The Breath of Life

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Madeleine (Suzanna Pickering) is a retired curator living alone on the Isle of Wight. One day she is visited by Frances (Nina Trebilcock), a woman she has only met once and who is now enjoying sudden success late in life as a popular novelist.

Frances thinks she needs closure, Madeleine thinks she is experiencing writers block and her visit is to gain some content for a new novel and Madeleine has no intention of being a character in a book.

Their lives have been intertwined for the past 25 years as Madeleine has been having an affair with Martin, Frances’ husband. However both women have moved on, and so has Martin who is now living in the US with his new, much younger lady.

The play depicts the 24 hours these women are in each other’s company. Frances misses the boat back to the mainland and has to remain at Madeleine’s until the next morning for the next boat. She didn’t intend to stay that long, however this extra time allowed the conversation to go deeper than she expected. Even though Frances wasn’t actually expecting anything, in fact she wasn’t too sure why she was there.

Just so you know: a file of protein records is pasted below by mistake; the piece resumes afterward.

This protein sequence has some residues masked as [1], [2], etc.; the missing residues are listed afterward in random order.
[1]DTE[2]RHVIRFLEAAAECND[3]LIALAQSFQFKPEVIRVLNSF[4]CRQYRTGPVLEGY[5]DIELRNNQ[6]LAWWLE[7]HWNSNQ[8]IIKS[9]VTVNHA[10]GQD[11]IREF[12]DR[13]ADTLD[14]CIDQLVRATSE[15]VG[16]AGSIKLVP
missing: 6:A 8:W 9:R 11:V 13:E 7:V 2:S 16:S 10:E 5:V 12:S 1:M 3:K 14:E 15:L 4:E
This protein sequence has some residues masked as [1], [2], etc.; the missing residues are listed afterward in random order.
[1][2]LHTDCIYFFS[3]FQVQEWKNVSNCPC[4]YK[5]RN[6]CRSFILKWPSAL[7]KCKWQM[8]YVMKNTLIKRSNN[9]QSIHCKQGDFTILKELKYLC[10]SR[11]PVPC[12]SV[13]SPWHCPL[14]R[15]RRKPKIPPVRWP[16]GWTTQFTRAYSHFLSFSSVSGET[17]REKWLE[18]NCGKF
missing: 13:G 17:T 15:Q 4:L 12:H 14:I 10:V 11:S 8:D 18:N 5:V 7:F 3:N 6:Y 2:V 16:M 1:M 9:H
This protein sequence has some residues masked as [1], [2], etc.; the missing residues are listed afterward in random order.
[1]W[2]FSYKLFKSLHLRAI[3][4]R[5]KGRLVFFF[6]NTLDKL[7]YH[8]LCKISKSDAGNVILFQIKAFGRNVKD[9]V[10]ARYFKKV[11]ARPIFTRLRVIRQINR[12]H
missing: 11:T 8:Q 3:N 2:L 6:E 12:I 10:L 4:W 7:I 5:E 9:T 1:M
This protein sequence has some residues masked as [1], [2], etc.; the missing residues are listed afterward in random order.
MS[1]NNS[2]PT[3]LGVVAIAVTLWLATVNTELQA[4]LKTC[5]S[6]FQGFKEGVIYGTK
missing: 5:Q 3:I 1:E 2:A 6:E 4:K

A very heartfelt, sincere play of two different women talking and discussing how each other have played into the course of their lives. It’s set when both women have moved on from the hurt and therefore it’s more reflective, it would be a different story otherwise! Exploring each other’s lives which they only guessed about, is it a life worth living if it’s all been a lie, or what price is living a life and loving a man but never being able to be with him? As they question and explore each other’s lives it helps both to have a different level of closure.

The conversation they have, the secrets they share and their feelings over the same man are endearing, it was very realistic and highly watchable.

The two actresses were excellent, each portraying the different women perfectly. Madeleine is the more radical, free thinking, independent, strong woman and Frances who has always been the less confident, house wife, mother yet is finding her voice with her new writing career. Two very opposite women who are still able to have respect for each other during this 24 hours.

This was an engaging performance of an interesting story which kept you watching until the end. The play was written by David Hare, a man, although it was very enjoyable, I wonder how different it would be if written by a woman?

The Seagull Theatre in Lowestoft is a small not for profit community theatre which plays host to a regular stream of local talent, regional and national touring theatre companies – definitely worth checking out their listings.


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